Leo's test sees him confronted by a monstrous version of Splinter. The evil Splinter admonishes Leo for being a failure, but right off the bat Leo isn’t falling for it. Recalling what the Rat King said about him reeking of his “sister’s” work, Leo realizes that the Rat King is the brother of Kitsune and that all of this is in his head. He slices the evil Splinter in the arm before attacking the Rat King directly. The Rat King is fascinated that Leo was able to turn Kitsune’s attack on his psyche into a spiritual strength.
Suddenly, Leo and Splinter find themselves back in the lair. The Rat King informs them that they are highly interesting pieces in the game. He tells them that soon it will be his turn to move and that Leo may be the piece he chooses. He then erases their memories of the encounter and vanishes. Leo notices that Splinter has cut his arm, but neither recall where the injury came from. Leo suddenly has an epiphany about “turning a weakness into a strength” and announces he knows how to beat the Shredder.
Speaking of whom, the Shredder arrives via helicopter to a meeting with General Krang…
*Tang Shen appeared to Leo and Splinter through their dreams in TMNT (IDW) #30. Splinter, as Hamato Yoshi, made his promise to Tang Shen not to seek revenge against the Foot in TMNT (IDW) #5.
*This issue was originally published with 4 variant covers: Cover A by Santolouco, Cover B by Eastman and Pattison, Cover RI by Mark Torres, and Cover RE by Kevin Eastman, Peter Laird and Steve Lavigne.
*This issue also included character design sketches of the Rat King by Santolouco.
The Rat King. My all-time favorite TMNT villain. I could write a whole article about him, and I probably will, but the glorious thing about the Rat King is that no two incarnations are alike. They aren’t just different, every Rat King is RADICALLY different with only the vaguest similarities in terms of abilities and aesthetics binding them together as the same individual. And that’s one of the character’s greatest strengths; his malleability and potential to be reinterpreted in any number of different ways, yet always retaining some fundamental essence that reassures you he is… The Rat King.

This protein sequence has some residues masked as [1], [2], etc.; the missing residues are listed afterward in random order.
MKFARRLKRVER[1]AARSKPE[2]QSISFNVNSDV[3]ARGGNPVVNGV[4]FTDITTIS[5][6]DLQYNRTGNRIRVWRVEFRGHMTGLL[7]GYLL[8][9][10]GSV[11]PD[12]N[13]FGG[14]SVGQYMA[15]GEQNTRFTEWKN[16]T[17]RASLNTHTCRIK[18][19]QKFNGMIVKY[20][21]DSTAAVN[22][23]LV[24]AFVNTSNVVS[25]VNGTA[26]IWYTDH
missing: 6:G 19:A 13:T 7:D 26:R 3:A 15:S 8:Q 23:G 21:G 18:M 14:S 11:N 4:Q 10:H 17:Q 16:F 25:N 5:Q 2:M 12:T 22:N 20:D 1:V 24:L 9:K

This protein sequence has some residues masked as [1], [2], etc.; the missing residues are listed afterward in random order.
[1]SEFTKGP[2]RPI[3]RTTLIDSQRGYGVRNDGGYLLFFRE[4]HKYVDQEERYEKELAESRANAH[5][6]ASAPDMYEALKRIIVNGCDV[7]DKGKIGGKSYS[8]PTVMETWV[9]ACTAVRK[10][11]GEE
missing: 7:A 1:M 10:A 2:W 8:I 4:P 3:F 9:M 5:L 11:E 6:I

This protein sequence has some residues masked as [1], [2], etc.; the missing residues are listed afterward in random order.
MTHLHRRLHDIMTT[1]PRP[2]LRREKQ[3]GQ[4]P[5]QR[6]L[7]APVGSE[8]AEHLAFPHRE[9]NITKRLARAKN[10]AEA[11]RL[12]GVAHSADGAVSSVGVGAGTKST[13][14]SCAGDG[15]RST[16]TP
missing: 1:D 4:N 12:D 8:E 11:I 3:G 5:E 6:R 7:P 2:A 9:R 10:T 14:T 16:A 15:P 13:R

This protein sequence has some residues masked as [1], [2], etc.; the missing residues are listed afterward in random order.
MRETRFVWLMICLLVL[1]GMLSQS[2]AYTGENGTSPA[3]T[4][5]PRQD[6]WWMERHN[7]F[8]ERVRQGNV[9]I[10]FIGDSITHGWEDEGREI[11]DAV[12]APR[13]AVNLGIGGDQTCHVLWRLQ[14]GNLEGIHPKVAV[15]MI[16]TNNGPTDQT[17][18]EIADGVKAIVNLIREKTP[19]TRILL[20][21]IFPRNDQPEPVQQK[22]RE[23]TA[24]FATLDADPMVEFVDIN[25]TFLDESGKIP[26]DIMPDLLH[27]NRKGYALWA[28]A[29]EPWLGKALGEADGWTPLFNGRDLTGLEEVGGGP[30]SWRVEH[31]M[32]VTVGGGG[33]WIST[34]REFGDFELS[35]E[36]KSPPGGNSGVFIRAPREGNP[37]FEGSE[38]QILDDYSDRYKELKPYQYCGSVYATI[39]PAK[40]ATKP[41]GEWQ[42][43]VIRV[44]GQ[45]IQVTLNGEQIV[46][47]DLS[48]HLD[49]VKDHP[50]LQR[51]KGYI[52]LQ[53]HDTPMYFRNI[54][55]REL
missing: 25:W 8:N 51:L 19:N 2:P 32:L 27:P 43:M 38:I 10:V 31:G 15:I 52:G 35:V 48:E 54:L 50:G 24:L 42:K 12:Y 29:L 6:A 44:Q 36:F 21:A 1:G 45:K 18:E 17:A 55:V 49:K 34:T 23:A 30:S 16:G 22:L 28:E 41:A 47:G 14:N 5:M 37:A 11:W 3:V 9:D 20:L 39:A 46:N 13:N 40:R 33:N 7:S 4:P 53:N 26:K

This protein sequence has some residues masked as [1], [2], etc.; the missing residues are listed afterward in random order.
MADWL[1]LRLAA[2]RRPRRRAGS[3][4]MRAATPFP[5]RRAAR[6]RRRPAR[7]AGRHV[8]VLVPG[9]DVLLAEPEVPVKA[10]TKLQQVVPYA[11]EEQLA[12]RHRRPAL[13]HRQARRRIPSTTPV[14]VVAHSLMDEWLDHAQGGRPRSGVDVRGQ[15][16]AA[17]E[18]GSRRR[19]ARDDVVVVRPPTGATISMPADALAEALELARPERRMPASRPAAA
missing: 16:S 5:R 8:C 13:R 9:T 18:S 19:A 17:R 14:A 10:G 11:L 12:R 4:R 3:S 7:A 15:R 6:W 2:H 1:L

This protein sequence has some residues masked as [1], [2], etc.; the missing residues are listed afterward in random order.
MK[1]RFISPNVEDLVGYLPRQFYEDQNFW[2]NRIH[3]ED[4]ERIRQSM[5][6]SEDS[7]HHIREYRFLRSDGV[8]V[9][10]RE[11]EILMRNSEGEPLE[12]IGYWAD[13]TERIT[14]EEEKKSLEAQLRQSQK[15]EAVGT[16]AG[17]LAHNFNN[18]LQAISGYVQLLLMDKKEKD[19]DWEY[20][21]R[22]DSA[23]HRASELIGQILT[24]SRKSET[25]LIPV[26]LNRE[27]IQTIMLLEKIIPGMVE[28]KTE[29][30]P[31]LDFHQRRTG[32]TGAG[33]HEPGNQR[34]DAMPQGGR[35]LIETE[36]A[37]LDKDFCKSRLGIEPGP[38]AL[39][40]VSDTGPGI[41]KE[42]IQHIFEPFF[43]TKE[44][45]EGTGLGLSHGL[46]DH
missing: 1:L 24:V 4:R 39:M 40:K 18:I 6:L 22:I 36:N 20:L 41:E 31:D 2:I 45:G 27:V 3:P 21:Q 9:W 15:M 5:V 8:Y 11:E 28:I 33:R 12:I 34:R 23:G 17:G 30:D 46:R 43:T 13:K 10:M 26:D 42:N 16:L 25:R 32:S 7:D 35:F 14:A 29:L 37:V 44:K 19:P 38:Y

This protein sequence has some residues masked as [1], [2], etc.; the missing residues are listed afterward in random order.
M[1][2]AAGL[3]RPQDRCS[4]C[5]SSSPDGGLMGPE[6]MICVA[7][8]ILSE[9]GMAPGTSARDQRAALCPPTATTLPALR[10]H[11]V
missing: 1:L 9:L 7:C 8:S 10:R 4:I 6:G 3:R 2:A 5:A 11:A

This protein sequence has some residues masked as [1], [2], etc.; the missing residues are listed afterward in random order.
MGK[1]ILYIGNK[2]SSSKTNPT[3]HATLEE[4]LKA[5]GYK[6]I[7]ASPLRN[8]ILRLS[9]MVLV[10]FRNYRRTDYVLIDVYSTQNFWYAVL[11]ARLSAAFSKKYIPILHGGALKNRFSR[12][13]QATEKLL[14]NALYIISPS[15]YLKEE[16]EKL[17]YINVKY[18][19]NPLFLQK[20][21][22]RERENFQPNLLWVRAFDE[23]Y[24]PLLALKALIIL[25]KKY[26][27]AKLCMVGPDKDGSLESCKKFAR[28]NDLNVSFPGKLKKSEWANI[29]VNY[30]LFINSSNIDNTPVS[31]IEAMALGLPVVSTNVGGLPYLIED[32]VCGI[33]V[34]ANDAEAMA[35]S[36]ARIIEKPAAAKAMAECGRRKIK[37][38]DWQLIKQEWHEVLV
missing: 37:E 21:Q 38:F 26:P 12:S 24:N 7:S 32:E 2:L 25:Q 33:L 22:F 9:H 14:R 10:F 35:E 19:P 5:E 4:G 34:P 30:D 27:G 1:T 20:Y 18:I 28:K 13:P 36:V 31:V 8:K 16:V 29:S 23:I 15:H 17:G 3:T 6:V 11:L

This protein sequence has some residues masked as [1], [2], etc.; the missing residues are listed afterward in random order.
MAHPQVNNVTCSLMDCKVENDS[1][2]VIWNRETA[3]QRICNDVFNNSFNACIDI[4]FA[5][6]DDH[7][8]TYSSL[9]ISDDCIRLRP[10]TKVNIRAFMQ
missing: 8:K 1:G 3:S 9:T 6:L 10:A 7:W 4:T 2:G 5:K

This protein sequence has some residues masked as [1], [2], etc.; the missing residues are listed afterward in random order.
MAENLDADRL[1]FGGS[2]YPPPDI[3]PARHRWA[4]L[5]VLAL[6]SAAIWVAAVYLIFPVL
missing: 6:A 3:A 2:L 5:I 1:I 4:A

So this time around, he’s a supernatural entity of undefined origin, the feuding brother of Kitsune making a bid for world conquest, and also the literal Pied Piper of Hamelin. Hey, in one universe he was a half-clone/half-robot that made Six Million Dollar Man sound effects while doing the Hurricane Kick from Street Fighter. He’s been through weirder phases is all I’m saying.
When the Rat King was teased in the final page of the previous issue, I was wondering if he was going to be tied into anything else going on in this book’s mythology. There hadn’t been any build-up or foreshadowing for the character, at least not obviously, and characters don’t just step out of the blue in this book. Tying him in with Kitsune, who is still a mystery wrapped in an enigma wrapped in a kimono, gives him a place within the complex tapestry of IDW’s Ninja Turtles universe while also allowing him to be a “surprise” villain. Bebop and Rocksteady required two agonizing years of build-up while the Rat King just shows up fully formed and all “sup guys” in a single issue. Go figure.